Chinese President Xi Jinping, pressured to resign by Li Keqiang and other Politburo members, is escorted to a coastal luxury villa while Li, along with other top civilian and military officials, forms a new government in Beijing.
The scene from a recently published book is imaginary, but its author, retired British diplomat Roger Garside, told VOA he believed the scenario was not outside the realm of possibility.
“I believe the U.S. and its allies have great economic superiority compared with China, and we’ve got to use that to bring about regime change in China,” Garside said in a phone interview from his home in London.
"We can’t decide from outside how China shall be governed, but as I show in my book, there are those within China who want to change, and we can work to help those people. We can work to bring about conditions in which they can achieve what they want.”
Garside’s view of what is possible in China is rooted in his own experience during three years as the principal analyst of Chinese internal politics at the British Embassy in Beijing. Before that, he served as a British officer in Hong Kong, watching escapees risking their lives to cross the border into Hong Kong in 1958.
Other experts have their doubts about his scenario, however.
Andrew Nathan, who teaches at Columbia University in New York, pointed out that there are measures in place designed to prevent precisely the kind of unauthorized conversations among Chinese Politburo members that would permit the coordination of a coup.
“I cannot imagine how a Li Keqiang and a Wang Yang would have a chance for a secret, unauthorized conversation or how they could get away with contacting a third or a fourth person secretly,” Nathan said in an email exchange.
What might be possible, he said, is something like what happened when then-Soviet leader Nikita Khrushchev was deposed in 1964.
In that scenario, Nathan said, “a given [Politburo] member speaks up in a [Politburo or [Politburo standing committee] meeting and attacks Xi, hoping, without having prearranged it, that others will join in. … But such a move would be extremely risky. What could make it happen? I guess not a U.S. initiative, but something extremely tragic in China.”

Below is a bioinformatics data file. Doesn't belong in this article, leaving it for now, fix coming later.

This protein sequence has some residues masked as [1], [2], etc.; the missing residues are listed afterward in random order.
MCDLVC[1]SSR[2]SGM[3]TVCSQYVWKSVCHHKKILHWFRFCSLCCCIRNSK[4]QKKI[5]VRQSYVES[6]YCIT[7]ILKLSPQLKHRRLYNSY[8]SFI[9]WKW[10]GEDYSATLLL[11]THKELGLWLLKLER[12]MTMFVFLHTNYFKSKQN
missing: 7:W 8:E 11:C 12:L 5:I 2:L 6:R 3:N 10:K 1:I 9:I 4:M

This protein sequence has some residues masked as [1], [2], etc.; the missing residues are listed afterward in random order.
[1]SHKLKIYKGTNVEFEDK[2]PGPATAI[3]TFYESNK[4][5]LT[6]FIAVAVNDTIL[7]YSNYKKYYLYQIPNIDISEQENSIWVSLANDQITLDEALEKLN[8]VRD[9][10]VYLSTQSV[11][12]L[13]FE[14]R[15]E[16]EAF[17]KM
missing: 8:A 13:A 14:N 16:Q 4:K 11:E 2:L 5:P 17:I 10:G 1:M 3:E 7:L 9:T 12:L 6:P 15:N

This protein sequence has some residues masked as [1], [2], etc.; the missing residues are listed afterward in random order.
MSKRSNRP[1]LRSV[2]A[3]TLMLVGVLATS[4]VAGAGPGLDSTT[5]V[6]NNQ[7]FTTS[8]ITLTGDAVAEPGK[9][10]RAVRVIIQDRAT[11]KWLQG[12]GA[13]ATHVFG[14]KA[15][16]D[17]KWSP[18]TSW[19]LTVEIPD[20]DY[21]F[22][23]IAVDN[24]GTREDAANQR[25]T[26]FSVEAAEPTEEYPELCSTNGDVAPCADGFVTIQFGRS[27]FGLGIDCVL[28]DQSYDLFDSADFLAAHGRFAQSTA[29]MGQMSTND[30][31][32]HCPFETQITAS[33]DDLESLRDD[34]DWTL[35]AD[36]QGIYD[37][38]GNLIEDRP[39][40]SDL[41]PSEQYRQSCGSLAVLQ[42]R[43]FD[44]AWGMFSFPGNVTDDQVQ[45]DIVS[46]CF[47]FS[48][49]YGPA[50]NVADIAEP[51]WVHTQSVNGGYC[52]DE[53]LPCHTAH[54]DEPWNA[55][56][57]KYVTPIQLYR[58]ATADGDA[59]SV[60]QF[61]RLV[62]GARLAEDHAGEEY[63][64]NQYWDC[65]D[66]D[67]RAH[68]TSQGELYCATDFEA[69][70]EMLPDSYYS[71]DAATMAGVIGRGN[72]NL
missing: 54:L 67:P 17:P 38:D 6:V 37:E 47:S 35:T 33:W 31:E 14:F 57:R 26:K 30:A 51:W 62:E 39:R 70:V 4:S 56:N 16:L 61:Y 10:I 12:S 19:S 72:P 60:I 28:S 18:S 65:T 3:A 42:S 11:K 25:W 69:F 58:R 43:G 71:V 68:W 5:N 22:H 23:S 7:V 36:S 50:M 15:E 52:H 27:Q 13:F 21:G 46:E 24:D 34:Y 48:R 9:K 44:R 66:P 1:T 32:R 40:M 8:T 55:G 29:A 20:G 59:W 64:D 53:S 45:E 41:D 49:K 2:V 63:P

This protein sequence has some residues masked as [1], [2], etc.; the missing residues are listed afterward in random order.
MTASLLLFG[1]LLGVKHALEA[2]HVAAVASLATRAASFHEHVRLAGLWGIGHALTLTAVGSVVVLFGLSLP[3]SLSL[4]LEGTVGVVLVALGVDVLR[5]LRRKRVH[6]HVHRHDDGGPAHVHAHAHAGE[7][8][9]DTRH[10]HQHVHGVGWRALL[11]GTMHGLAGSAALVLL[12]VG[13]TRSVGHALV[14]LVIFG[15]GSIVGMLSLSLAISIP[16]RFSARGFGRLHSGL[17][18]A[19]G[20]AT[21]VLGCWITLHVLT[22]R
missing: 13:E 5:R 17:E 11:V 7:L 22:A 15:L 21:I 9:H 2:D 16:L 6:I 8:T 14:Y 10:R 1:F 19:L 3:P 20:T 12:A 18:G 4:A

Garside maintains that if China’s second-ranking official Li and like-minded leaders were to challenge Xi, they would not be without public support.
“At the start of my tour of duty as the British Embassy’s principal analyst of China’s internal politics, I had taken a decision, known only to myself, that I would work on the assumption that in terms of political values and instincts, the similarities between the Chinese people and ‘us’ were primary, and the differences were secondary,” Garside recounts in his book, China Coup.
“Events over my three-year posting confirmed me in this view,” Garside continues, describing citizen initiatives that struck him as “the most spectacular illustration of their values and their resolve to shape their own future.”
More than 40 years have passed, but Garside still remembers an exchange he had with Wei Jingsheng, a leading figure from what became known as the Democracy Wall movement.
“He fully expected the Party to act against him and other democracy activists, so I asked him: why do you persist?”
Wei’s answer, he wrote in the book, was, “Because I know that democracy is the future of China and if I speak out now, there is a possibility that I can hasten the day when the Chinese people will enjoy democracy.”
That spirit, Garside notes, was seen again at the time of the 1989 Tiananmen protests when “on a single day, 18 May, six million people joined demonstrations in 132 cities across the country.”
The author also pointed to the reaction upon the death last year of Li Wenliang, the Wuhan doctor who was silenced and reprimanded for warning of the coronavirus. “Millions of people went online to demand freedom of expression, and messages expressing grief and outrage were viewed one billion times,” he said.
Creative thinking urged
Garside told VOA he recognized that developing the right strategy to deal with today’s China was “the greatest challenge to international statesmanship in my lifetime, and I’m 83 years old.”
He said he believed creative thinking could help, and that’s why he combined fiction with analysis. In the end, he said he believed it would be best to leave the future for the Chinese people – including the current political elite – to write their own history.
"You’ll notice my book stopped short of predicting how the transition will succeed or fail — I dealt with day one of the new regime, then we sign off,” he said.